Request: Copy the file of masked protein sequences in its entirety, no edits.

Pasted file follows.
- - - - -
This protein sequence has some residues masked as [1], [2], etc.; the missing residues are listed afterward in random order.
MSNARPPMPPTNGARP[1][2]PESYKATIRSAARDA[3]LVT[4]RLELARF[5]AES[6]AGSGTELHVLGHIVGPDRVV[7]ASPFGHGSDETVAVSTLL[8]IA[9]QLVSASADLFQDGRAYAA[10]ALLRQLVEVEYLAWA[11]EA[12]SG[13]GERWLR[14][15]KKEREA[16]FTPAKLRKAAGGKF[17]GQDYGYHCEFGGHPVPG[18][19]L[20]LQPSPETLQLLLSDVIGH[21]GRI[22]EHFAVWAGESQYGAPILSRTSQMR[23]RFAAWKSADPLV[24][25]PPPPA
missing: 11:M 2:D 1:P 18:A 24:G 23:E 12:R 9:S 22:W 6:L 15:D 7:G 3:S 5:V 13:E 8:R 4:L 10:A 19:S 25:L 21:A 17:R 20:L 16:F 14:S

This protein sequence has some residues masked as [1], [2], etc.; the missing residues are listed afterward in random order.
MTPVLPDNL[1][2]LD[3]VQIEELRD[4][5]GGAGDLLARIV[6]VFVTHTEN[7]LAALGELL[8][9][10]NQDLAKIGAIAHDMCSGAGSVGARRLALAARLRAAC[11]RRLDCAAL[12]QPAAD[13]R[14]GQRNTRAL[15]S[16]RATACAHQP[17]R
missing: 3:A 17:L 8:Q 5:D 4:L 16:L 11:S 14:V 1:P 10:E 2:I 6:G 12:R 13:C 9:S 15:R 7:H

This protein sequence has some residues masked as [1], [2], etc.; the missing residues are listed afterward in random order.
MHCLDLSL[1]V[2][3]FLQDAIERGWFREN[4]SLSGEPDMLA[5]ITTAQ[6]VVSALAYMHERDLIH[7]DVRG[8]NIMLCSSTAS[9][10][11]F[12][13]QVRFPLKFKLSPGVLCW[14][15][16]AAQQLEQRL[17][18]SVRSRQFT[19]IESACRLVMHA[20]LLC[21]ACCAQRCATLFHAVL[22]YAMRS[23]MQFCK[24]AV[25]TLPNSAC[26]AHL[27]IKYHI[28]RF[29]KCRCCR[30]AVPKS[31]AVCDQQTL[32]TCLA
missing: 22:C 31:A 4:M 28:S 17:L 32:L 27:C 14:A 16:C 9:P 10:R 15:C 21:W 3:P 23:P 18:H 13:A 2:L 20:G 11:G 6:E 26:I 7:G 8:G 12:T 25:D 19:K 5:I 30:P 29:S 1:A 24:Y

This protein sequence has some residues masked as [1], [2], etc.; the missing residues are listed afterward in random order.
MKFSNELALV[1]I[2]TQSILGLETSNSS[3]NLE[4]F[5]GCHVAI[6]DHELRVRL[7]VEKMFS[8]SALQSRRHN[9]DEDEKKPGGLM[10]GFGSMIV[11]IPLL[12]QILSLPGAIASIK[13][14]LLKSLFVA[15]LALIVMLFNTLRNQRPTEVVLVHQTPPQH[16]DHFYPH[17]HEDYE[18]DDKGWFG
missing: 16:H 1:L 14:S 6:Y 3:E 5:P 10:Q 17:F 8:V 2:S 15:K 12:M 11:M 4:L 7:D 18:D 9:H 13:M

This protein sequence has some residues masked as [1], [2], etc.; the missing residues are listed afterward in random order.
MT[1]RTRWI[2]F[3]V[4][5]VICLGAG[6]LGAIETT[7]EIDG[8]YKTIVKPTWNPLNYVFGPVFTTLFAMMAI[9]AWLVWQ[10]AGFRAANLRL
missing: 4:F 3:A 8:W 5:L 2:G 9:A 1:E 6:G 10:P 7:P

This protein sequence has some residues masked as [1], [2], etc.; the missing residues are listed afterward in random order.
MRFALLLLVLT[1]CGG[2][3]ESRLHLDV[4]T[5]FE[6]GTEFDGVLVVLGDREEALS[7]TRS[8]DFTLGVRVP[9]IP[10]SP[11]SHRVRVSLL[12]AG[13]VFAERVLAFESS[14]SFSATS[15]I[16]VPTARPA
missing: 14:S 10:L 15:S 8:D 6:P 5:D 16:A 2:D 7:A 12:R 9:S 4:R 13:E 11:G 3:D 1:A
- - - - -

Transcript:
This protein sequence has some residues masked as [1], [2], etc.; the missing residues are listed afterward in random order.
MSNARPPMPPTNGARP[1][2]PESYKATIRSAARDA[3]LVT[4]RLELARF[5]AES[6]AGSGTELHVLGHIVGPDRVV[7]ASPFGHGSDETVAVSTLL[8]IA[9]QLVSASADLFQDGRAYAA[10]ALLRQLVEVEYLAWA[11]EA[12]SG[13]GERWLR[14][15]KKEREA[16]FTPAKLRKAAGGKF[17]GQDYGYHCEFGGHPVPG[18][19]L[20]LQPSPETLQLLLSDVIGH[21]GRI[22]EHFAVWAGESQYGAPILSRTSQMR[23]RFAAWKSADPLV[24][25]PPPPA
missing: 11:M 2:D 1:P 18:A 24:G 23:E 12:R 9:S 22:W 6:L 15:D 7:G 3:S 5:V 13:E 8:R 4:L 10:A 19:S 25:L 21:A 17:R 20:L 16:F 14:S

This protein sequence has some residues masked as [1], [2], etc.; the missing residues are listed afterward in random order.
MTPVLPDNL[1][2]LD[3]VQIEELRD[4][5]GGAGDLLARIV[6]VFVTHTEN[7]LAALGELL[8][9][10]NQDLAKIGAIAHDMCSGAGSVGARRLALAARLRAAC[11]RRLDCAAL[12]QPAAD[13]R[14]GQRNTRAL[15]S[16]RATACAHQP[17]R
missing: 3:A 17:L 8:Q 5:D 4:L 16:L 11:S 14:V 1:P 10:E 2:I 6:G 12:R 13:C 9:S 15:R 7:H

This protein sequence has some residues masked as [1], [2], etc.; the missing residues are listed afterward in random order.
MHCLDLSL[1]V[2][3]FLQDAIERGWFREN[4]SLSGEPDMLA[5]ITTAQ[6]VVSALAYMHERDLIH[7]DVRG[8]NIMLCSSTAS[9][10][11]F[12][13]QVRFPLKFKLSPGVLCW[14][15][16]AAQQLEQRL[17][18]SVRSRQFT[19]IESACRLVMHA[20]LLC[21]ACCAQRCATLFHAVL[22]YAMRS[23]MQFCK[24]AV[25]TLPNSAC[26]AHL[27]IKYHI[28]RF[29]KCRCCR[30]AVPKS[31]AVCDQQTL[32]TCLA
missing: 22:C 31:A 4:M 28:S 17:L 32:L 27:C 14:A 16:C 9:P 10:R 15:C 21:W 3:P 23:P 18:H 13:A 2:L 20:G 11:G 6:E 26:I 7:G 8:G 12:T 25:D 19:K 5:I 30:P 29:S 1:A 24:Y

This protein sequence has some residues masked as [1], [2], etc.; the missing residues are listed afterward in random order.
MKFSNELALV[1]I[2]TQSILGLETSNSS[3]NLE[4]F[5]GCHVAI[6]DHELRVRL[7]VEKMFS[8]SALQSRRHN[9]DEDEKKPGGLM[10]GFGSMIV[11]IPLL[12]QILSLPGAIASIK[13][14]LLKSLFVA[15]LALIVMLFNTLRNQRPTEVVLVHQTPPQH[16]DHFYPH[17]HEDYE[18]DDKGWFG
missing: 16:H 1:L 14:S 6:Y 3:E 5:P 10:Q 17:F 8:V 2:S 15:K 12:M 11:M 4:L 7:D 18:D 9:H 13:M

This protein sequence has some residues masked as [1], [2], etc.; the missing residues are listed afterward in random order.
MT[1]RTRWI[2]F[3]V[4][5]VICLGAG[6]LGAIETT[7]EIDG[8]YKTIVKPTWNPLNYVFGPVFTTLFAMMAI[9]AWLVWQ[10]AGFRAANLRL
missing: 4:F 3:A 8:W 5:L 2:G 9:A 1:E 6:G 10:P 7:P

This protein sequence has some residues masked as [1], [2], etc.; the missing residues are listed afterward in random order.
MRFALLLLVLT[1]CGG[2][3]ESRLHLDV[4]T[5]FE[6]GTEFDGVLVVLGDREEALS[7]TRS[8]DFTLGVRVP[9]IP[10]SP[11]SHRVRVSLL[12]AG[13]VFAERVLAFESS[14]SFSATS[15]I[16]VPTARPA
missing: 14:S 10:L 15:S 8:D 6:P 5:D 16:A 2:D 7:A 12:R 9:S 4:R 13:E 11:G 3:D 1:A